Darktrace/Thoma Bravo: cash bid would chase away the shadows

Darktrace promises to identify threats lurking shadily in IT systems, as its name implies. The UK cyber security group has some shadows of its own. The business is something of a black box and shareholder Mike Lynch is fighting extradition to face criminal charges in the US. The volatile shares are twice their float price but have halved since their September peak.

Thoma Bravo may offer investors a way to step back into the light. The US buyout group has made a bid approach. This lifted the stock, valuing the group at £3.4bn.

Broadly, cyber security is a good investment in a dangerous era. The financial metrics of Darktrace are up there with highly rated peers. Yet even after the pop from a potential takeover offer, the shares were valued at just six times 2023 revenues. That was two-thirds lower than CrowdStrike of the US.

The darkest cloud shadow drifting across the landscape is controversy over Lynch. Earlier this year, he lost a case brought by Hewlett-Packard. The legacy IT group bought software business Autonomy from him and others for $11bn in 2011. HP’s successor claims the value was fraudulently inflated.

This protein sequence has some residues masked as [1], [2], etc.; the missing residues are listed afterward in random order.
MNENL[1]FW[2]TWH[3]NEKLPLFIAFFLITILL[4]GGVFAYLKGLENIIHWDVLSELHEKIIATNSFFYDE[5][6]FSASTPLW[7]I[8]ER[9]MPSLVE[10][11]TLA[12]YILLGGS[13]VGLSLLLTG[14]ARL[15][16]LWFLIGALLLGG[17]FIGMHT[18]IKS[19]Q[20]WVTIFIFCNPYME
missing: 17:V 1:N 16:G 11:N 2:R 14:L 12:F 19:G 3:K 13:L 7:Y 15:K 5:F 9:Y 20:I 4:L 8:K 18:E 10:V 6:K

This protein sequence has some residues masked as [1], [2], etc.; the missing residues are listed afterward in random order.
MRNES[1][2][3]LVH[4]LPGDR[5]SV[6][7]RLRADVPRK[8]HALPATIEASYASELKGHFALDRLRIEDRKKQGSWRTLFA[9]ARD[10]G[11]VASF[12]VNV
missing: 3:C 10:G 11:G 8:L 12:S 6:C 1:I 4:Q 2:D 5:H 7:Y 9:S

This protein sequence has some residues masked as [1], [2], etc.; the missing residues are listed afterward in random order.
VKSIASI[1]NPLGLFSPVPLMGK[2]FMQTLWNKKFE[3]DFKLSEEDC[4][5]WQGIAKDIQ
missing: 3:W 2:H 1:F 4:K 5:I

Lynch has no management role at Darktrace. But he helped create the business, which employs several ex-Autonomy staff, including chief executive Poppy Gustafsson.

Critics have questioned Darktrace’s financial reporting as they did that of Autonomy. Why, for example, is R&D spending — which is equivalent to 13 per cent of sales — only half what CrowdStrike spends? Higher reliance on artificial intelligence and lower UK wages are questionable justifications. Short seller ShadowFall also thinks customer churn rates are higher than officially stated.

Thoma Bravo will know all this. It will also be aware that Darktrace sales still rose by almost half last year.

The buyout group has stumped up large premiums for its growing cyber security portfolio. Public investors should also seek a decent mark-up on the rolling average price of this volatile stock. Lynch’s 4.3 per cent stake is at present worth £146mn. His legal fighting fund, which is already substantial, may be about to get bigger.

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